We usually complain of how rigid and structured life is. External pressures and schedules, either from work or school, mean we never have time for ourselves, our families or creative moments. The truth is, however, routines, obligations and external constraints play a big role in improving our well-being and mental health. They help us stay organized, and provide scaffolding for our daily health habits.

Maybe for the first time, we are now asked to stay at home indefinitely. This causes anxiety not only because of the threat we and our loved ones are facing, but also because we suddenly realize how bad we are at keeping ourselves organized, productive and healthy without external structure.

This is why we need a day planner now more than ever.

We are now on our own to organize a brand new daily routine — or #QuarantineRoutine! If we mindfully plan our day, we may benefit ourselves, our family members and our roommates in multiple ways. We can take advantage of time abundance by boosting our productivity, catching up with postponed projects, and engaging our family in quality activities. Most of all, we can build a sense of control during these uncertain times. Healthy daily routines help keep stress at bay, improve immunity and strengthen emotional stability.

Below is a recommended way can organize our day. Of course, preferences may vary based on personal needs, job or school requirements and family duties.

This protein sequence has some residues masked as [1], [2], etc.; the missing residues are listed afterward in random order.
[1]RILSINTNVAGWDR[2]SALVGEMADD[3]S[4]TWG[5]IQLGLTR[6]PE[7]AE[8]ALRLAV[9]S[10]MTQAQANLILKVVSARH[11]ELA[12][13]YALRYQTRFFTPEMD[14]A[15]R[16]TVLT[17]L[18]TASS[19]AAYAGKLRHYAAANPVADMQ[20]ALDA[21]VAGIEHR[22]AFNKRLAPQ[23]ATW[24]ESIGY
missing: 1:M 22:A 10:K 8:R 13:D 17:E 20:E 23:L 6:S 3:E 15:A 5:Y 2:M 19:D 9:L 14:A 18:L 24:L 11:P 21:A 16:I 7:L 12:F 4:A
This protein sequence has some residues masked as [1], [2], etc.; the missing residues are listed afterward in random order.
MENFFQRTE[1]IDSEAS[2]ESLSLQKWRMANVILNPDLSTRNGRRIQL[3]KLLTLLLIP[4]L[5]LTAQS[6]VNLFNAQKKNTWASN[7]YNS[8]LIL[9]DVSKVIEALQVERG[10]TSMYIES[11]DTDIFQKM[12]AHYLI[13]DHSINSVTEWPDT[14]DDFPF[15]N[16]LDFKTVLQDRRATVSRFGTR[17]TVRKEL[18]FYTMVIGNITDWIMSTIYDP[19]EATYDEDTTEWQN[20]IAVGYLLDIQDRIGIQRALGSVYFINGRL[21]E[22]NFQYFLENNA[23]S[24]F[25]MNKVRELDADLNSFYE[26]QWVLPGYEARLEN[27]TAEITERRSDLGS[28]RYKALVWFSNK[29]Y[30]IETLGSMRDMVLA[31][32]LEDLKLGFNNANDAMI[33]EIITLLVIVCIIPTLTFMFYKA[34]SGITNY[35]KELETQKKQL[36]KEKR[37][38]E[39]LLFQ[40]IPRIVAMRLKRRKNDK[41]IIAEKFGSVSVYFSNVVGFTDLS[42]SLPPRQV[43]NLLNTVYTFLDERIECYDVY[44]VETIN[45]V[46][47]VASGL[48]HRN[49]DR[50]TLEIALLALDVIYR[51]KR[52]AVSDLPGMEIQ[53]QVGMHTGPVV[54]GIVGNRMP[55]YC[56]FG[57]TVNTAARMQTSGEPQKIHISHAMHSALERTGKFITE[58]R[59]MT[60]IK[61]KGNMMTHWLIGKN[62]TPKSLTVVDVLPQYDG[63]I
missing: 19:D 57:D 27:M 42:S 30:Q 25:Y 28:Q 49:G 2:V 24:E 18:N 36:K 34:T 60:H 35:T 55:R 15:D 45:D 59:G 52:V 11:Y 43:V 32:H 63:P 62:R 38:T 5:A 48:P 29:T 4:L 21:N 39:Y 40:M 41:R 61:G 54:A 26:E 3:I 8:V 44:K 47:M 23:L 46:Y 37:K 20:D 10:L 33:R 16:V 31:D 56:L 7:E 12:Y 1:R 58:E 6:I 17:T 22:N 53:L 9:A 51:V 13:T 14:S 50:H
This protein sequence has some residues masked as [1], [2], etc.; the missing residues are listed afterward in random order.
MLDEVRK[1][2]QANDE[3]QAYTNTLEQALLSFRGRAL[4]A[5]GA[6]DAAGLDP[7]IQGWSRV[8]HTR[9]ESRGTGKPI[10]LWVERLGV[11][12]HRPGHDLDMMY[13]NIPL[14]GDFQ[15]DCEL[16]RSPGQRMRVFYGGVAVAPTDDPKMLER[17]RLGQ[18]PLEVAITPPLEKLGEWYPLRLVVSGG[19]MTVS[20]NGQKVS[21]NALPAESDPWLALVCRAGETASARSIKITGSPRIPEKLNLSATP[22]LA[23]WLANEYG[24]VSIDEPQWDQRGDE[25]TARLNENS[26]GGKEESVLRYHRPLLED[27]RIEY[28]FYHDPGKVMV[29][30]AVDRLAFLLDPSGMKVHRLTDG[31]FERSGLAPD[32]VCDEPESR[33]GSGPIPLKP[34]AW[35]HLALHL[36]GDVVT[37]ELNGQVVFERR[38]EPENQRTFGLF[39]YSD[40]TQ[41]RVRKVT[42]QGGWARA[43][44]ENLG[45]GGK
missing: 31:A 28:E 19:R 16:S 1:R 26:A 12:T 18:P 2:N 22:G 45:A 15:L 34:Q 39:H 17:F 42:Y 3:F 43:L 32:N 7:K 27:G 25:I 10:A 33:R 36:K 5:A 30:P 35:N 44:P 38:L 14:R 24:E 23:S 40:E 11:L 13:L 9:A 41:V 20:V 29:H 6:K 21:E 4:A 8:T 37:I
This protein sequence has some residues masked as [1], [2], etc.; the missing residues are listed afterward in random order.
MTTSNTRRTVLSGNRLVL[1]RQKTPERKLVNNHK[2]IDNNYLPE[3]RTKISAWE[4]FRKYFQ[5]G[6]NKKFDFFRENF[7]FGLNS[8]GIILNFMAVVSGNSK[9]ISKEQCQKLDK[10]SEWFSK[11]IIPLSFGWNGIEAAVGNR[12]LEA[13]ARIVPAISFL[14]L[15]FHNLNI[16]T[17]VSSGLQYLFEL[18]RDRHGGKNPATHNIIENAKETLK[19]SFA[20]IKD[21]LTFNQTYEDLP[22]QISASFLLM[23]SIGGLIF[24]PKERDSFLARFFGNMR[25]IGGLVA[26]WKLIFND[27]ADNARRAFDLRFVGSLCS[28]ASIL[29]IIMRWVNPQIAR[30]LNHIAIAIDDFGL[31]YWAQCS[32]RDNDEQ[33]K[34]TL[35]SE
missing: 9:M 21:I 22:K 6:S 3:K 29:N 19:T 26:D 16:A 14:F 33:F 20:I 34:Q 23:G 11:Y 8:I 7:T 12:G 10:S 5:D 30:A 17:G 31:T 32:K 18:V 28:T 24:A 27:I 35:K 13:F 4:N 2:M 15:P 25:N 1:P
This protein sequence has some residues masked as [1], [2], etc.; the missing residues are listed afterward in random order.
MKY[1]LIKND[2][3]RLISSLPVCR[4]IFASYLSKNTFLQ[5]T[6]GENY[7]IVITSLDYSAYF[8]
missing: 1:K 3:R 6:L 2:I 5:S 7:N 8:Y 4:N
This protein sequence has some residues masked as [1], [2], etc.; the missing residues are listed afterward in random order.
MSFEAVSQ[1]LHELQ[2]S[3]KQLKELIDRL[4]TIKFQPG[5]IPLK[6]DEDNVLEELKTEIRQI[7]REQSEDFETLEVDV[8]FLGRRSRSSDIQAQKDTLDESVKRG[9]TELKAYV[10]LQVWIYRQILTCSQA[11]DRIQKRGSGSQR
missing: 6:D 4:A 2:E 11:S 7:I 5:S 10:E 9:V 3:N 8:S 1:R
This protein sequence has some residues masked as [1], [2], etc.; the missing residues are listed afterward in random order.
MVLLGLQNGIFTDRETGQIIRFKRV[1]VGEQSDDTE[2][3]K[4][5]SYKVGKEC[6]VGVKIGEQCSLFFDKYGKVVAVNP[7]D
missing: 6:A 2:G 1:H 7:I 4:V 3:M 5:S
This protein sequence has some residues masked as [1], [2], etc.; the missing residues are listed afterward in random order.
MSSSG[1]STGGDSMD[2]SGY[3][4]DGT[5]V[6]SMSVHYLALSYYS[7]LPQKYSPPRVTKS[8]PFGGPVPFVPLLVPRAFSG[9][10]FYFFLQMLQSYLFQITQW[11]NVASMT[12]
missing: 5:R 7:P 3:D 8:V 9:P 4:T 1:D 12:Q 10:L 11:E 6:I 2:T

Build a #QuarantineRoutine based on: circadian medicine, motivational psychology and mood regulation!

1) Wake Up! – Our wake up time and morning routine sets the tone for the day. Keep waking up at the same time, even if you need an alarm. If you loosen up on this, the rest of the day is lost. Because your level of activity is implicitly reduced, it will impair your sleep at night. This is simple but probably the most important step. It needs to be a more rigid point of your routine. Take care of your personal hygiene, put that expensive new face lotion on your face, and get dressed! This is really important, as spending all day long in your pajamas will ruin your energy for the rest of the day and you will get nothing done. Keep casual or dress as you usually do for work if you have an online meeting. But definitely get dressed.

2) Eat and Get Light – Lately, there has been a lot of discussion on whether or not breakfast is the most important meal of the day. I am not advocating that you need to have breakfast if you are not a breakfast person. But you should definitely keep some regularity on your meal timing, otherwise you will most likely spend the time either snacking or skipping meals. Combined with sedentary behavior, this will have a detrimental impact on your health.

If you have a balcony or garden, try to get some sunlight in the early morning. This will boost your mood and help adjust your circadian rhythm, or “inner clock.”

3) Stretch – Even if your are not a yogi, some morning stretching before you sit in front of your computer will activate your mind and body. It gives you a simple sense of relief during otherwise confining days.

4) Work – If you are by yourself and don’t have to stick to pre-scheduled meetings and obligations, don’t miss the chance to get some work done during your most productive hours. Of course, we all have personal preferences on the time of day we do our best work. Being productive in the morning always sets up the day for success. If your home allows for it, have separated zones for work, sleeping, eating, etc. Also, family members and roommates should learn to respect everyone’s preferred work time and space, for obvious reasons.

5) Lunch Time – Keep it light, you don’t need as many calories during these slow and sedentary days. Same rule of breakfast applies: adjust it to your preferences but don’t skip it. Regularly timed meals helps both kids and adults organize their day and distribute activities around our body clock.